Thank You for Acting!

When I read a book, it doesn’t take me long to cast the “movie” that plays out in my mind. A few choice adjectives and verbs, a page or two of dialog, and I get a fairly clear picture of the characters. I suppose that most people do the same thing, considering the cheers and upset that an announcement of a movie adaptation can bring once the cast is announced.

I always thought of her as a blonde. And shouldn’t he be taller? In the novel it was a little girl, not a boy. Nobody will ever be perfectly happy in these cases.

When I write, I try to “reverse engineer” the story, and I feel like it makes a world of difference in my dialog. I cast my characters just as if I were creating a film with an unlimited budget. I pick actors that are suited to my characters, and then I collect pictures of them and watch their movies. I follow many of them on twitter, to pick up their natural patterns and phrases.

I put together a notebook with their pictures, along with my own character sketches and back-stories. I also collect photos of places in the story, weapons or objects that each character has and uses. I keep all my technical and historical research in this notebook, too.

Why bother? Does all of this really help? YES!

When I write an argument or a quiet conversation, I want it to sound realistic. If I couldn’t possibly imagine the actor I have cast in a role saying something, I change it to what he might say. Some of the most interesting plot twists have come about this way, and I’m always a little surprised and pleased when it happens. Pictures are also a great tool for referencing eye color, scars, etc. to keep continuity and flow in the story.

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I recently began a virtual notebook on Pinterest for my current work in progress. It was an experiment, as I have a hard copy of my cast in a real notebook, too. With the exception of a full character sketch—which I could add in notes, it’s worked very nicely. I plan to do this for all of my future novels as well. This should save time, paper, trees, and might even get me some input about how other people see these characters.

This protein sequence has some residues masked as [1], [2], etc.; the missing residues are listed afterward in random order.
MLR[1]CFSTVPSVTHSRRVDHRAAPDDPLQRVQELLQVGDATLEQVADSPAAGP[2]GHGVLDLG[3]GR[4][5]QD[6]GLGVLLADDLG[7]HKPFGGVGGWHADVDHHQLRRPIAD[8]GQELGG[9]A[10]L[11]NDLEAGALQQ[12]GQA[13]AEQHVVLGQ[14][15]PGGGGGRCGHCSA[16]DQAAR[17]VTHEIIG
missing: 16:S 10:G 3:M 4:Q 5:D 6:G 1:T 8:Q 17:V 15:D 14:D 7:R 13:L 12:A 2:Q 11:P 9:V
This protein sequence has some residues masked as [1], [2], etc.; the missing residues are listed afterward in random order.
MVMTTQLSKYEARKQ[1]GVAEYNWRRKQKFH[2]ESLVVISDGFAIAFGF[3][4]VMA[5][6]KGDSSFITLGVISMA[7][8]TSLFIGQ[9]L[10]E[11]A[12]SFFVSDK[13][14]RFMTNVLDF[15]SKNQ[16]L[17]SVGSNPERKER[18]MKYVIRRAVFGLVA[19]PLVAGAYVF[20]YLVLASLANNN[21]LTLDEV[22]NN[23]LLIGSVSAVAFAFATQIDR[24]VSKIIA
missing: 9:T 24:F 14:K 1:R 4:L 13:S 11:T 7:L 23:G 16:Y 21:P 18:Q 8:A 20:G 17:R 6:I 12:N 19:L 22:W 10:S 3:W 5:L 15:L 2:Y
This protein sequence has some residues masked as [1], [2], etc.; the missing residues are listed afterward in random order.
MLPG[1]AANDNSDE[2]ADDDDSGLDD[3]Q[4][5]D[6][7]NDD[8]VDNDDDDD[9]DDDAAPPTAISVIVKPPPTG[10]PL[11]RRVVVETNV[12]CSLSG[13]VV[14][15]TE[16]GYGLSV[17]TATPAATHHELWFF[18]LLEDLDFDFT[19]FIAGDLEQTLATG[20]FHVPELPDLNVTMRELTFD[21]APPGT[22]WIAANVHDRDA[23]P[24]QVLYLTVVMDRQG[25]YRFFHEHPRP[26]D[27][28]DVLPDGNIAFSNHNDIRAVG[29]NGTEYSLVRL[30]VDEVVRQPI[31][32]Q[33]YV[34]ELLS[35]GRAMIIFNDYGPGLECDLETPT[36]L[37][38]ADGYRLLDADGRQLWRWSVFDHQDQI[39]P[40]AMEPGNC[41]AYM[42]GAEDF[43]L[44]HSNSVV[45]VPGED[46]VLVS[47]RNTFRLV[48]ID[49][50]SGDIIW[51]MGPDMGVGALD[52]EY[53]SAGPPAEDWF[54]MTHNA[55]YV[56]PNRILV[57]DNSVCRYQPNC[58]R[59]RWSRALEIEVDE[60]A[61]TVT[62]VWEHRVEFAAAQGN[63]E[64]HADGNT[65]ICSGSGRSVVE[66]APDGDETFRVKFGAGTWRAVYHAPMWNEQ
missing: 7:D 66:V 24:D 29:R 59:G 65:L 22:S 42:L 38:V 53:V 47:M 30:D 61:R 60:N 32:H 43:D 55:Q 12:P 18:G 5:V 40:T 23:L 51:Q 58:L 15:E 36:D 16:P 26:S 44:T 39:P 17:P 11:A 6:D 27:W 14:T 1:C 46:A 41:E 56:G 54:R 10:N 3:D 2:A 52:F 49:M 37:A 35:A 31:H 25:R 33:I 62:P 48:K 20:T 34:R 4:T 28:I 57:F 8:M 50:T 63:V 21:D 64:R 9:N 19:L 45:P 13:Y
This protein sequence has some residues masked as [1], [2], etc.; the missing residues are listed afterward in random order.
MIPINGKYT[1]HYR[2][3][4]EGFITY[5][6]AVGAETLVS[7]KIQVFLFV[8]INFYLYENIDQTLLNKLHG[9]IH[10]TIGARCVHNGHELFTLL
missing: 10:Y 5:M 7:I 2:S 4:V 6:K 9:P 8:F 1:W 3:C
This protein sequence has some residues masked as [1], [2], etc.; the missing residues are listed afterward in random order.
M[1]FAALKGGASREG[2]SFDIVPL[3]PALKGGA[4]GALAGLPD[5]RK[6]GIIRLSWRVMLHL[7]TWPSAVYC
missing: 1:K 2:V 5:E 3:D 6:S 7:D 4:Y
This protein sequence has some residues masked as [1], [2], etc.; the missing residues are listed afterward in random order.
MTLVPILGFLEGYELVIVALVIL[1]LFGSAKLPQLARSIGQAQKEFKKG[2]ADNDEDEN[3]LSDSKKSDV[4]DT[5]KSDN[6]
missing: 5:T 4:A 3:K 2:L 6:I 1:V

To the actors I’ve cast in my story, I’d just like to say thank you for acting. You are truly an inspiration!

To see my Pinterest Board, visit http://pinterest.com/kimblackink/little-black-dress-novel-research/

That’s a wrap for this Toast to Cinema. Thanks for reading.

Actors Playing Actors

Watching Men in Black III, I found myself struck by Josh Brolin. I enjoyed the whole movie, but Brolin especially held my attention. I had to keep reminding myself that he was not actually a younger Tommy Lee Jones.

Brolin stepped into the character of K so seamlessly, that the persona Jones spent the last fifteen years crafting completely enveloped him. He interacted with Will Smith just like Jones. He captured the nuances and mannerisms that others might miss. That’s great acting.

Brolin not only had the test of portraying a beloved character, but of stepping into those polished black shoes that Jones had already broken in. He chose to play the character as another actor playing the character. He did it perfectly.

His role in MiB III got me thinking about how often actors take on the challenge of playing a real person with lack-luster effort.

A few years ago I watched The Aviator, about the legendary Howard Hughes, and was torn. The movie spans the time from the golden age of Hollywood through the 1970’s. Hughes was involved with many of the greatest Hollywood legends. Some of the actors poured themselves into their parts, portraying the people in Hughes’ life with great vigor. Others seemed to get their parts based on looks alone. They simply showed up and smiled—a cardboard cut-out might have sufficed. Their inability or unwillingness to let go of their own personality distracted from an otherwise intriguing film.

The Aviator is not the only movie that suffers from this brand of hiccups. Often movies fail completely because a talented actor refuses to release themselves fully into the heart of the person they are hired to play.

I’m keeping my fingers crossed for Hitchcock, due for 2013 release. Anthony Hopkins will play the title character, and I know full well that his talents are sufficient for the task. The rest of the cast has a high standard to meet, but I’m hoping for the best.

That’s a wrap for this Toast to Cinema. Thanks for reading.

Watch it Again

What makes a movie re-watchable? What makes a casual fan into a devotee? Is it the actors? Is it the story and the writing? Maybe it’s what the director says subtly through the sub-plot. Perhaps it’s the musical score.

I think that any of these ingredients help to make great art, but I truly believe that the perfect symphony of all of these creates the magic that draws us back time and time again.